This is the third of a four-part series of the significant episodes in my autistic working life, where I’ve endured failures and scraped by with second chances.
If it were your:
- First business trip, and
- First time meeting all your peers in person, and
- First org-wide succession planning session, while being your
- First month after a major promotion into a leadership role
Then I’m sure you probably wouldn’t have done what I ended up doing: something that hushed the room, raised eyebrows, and quick-dry cemented my reputation in a way I never could undo.
I’d like to say that many of us with autism are more “truth crusaders,” but we’re more “defenders of fact.” We’re good at pattern recognition & anomaly detection, but we’re not the best at keeping quiet about it.
And that can get us into trouble.
I was the second-newest of the thirty organizational leaders at a summit – a big step for me after many steps in my Apple journey. Midway through, we discussed who on each of our teams would be our best future leaders in the making.
Since those in question were all my peers just weeks ago, I knew well who’d be ready to make the next steps.
One of the leaders waxed enthusiastic and eloquent about one person, someone who’d launched some initiatives, conjured up some coaching tricks, and cobbled some half-decent results.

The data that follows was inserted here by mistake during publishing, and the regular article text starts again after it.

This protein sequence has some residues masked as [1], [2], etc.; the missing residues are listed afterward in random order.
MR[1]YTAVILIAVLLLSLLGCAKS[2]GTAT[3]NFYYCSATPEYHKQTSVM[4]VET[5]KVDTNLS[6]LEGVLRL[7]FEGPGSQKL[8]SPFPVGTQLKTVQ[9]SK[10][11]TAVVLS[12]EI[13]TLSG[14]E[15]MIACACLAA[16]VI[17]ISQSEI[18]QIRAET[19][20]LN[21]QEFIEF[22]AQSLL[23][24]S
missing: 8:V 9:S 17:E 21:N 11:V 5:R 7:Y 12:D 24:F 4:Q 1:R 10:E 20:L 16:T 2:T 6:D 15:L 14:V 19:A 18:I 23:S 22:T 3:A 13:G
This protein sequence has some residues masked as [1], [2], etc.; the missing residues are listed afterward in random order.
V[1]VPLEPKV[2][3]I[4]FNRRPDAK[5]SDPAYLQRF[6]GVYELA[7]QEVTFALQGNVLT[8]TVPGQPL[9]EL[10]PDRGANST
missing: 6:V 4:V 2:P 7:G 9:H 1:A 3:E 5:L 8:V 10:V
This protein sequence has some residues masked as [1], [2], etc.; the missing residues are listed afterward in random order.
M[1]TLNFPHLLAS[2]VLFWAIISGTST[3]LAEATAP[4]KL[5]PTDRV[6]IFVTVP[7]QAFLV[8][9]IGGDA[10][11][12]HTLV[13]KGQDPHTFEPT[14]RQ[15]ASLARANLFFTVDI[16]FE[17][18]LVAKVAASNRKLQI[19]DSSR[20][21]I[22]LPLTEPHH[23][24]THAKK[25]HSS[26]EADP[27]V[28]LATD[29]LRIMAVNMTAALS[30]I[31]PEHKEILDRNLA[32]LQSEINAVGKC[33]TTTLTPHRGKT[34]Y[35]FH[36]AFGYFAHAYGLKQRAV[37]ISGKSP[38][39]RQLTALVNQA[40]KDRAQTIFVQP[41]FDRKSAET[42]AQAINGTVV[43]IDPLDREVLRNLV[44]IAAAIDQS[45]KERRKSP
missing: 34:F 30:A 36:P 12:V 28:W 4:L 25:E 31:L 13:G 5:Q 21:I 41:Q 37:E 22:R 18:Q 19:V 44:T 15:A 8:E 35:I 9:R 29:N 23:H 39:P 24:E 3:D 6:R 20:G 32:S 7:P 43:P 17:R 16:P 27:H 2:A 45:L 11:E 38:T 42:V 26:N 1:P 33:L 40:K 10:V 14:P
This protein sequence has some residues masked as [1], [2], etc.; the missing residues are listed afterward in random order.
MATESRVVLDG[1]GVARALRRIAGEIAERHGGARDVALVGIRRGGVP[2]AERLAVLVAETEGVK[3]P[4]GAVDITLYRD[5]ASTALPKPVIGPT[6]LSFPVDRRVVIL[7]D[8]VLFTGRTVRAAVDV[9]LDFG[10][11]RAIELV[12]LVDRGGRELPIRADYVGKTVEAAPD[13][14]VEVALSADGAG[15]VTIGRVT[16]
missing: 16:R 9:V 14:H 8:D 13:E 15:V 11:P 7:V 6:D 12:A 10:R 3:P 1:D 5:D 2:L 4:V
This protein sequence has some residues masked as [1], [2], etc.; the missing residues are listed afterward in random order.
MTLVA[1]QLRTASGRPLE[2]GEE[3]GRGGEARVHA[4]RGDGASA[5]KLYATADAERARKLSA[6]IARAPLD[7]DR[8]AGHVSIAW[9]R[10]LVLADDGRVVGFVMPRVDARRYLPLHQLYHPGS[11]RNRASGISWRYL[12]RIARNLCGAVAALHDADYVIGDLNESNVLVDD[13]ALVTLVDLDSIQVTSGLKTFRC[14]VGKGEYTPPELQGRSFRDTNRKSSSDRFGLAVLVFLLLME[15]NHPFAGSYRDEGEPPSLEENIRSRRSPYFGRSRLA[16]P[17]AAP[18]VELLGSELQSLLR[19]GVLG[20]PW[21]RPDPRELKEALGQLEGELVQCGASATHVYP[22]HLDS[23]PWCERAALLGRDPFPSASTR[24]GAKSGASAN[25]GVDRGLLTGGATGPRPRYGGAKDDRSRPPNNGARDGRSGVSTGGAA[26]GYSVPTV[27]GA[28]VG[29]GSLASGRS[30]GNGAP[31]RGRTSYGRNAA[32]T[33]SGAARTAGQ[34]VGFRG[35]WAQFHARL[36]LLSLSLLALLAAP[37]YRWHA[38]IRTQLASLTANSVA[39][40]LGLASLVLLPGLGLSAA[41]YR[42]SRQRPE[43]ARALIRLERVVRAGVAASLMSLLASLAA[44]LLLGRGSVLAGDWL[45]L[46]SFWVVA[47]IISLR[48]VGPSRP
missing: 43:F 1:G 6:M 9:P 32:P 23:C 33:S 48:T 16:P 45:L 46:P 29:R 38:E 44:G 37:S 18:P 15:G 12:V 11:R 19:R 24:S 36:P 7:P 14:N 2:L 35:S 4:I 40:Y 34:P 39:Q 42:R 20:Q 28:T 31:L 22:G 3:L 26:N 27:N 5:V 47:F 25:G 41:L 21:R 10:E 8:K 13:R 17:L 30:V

But I knew this person. They weren’t really altogether worthy of that billing.
As this narrative went unchallenged, I thought “I’m sorry, I just don’t see this from them.”
But what came out was, well—just that:
“I’m sorry, I just don’t see this from them.”
So what do you do with crickets? Make more noise?
I kept going, already committed to the flag I planted, articulating my disagreements, all the while trying to find some footing to recover and yank this tirade back into something that’ll pass for constructive feedback.
It didn’t work.
That quiet, awkward lull gripped the air for too long — thankfully, our business manager called for a break. As soon as he did, I saw my boss get up from his chair and start making his way toward me. Great.
“Hey Hunter, just a bit of feedback —”
The disappointing complexity of the situation seized my shoulders. Our culture was supposed to be “feedback fit.” I had a direct view into this person’s impact. I made a mess of conveying “perceived truth” vs. “perceived opportunity.”
Unlike times where I rushed to judgment, this time, I felt the truth of the matter could offset how I went about speaking the matter.
I’d like to say I salvaged this situation and made nice — and I did: I spoke to the gentleman at dinner and was honest about my own learning opportunity in tactfully conveying my thoughts. Thankfully, he knew enough about my “impassioned” tendencies and was gracious enough in me coming around to apologize. We get on decently these days!
I’d also like to say that my reputation was reforged as more one thoughtful and graceful in truth — but it wasn’t.
This was not one of those easy fixes, despite the work.
These introspections into my autistic professional self, they’ve helped — even if it’s just highlighting where I know I can be hasty, where I need to work harder, and where my “numb spots” lie.
It’s hardest even when you know and feel you’re right.
But it’s not always about being right.
The idea of right/wrong & truth/untruth & good/better/best had long been my success criteria in The Life Autistic — until I ran aground in my hardest lesson: failure.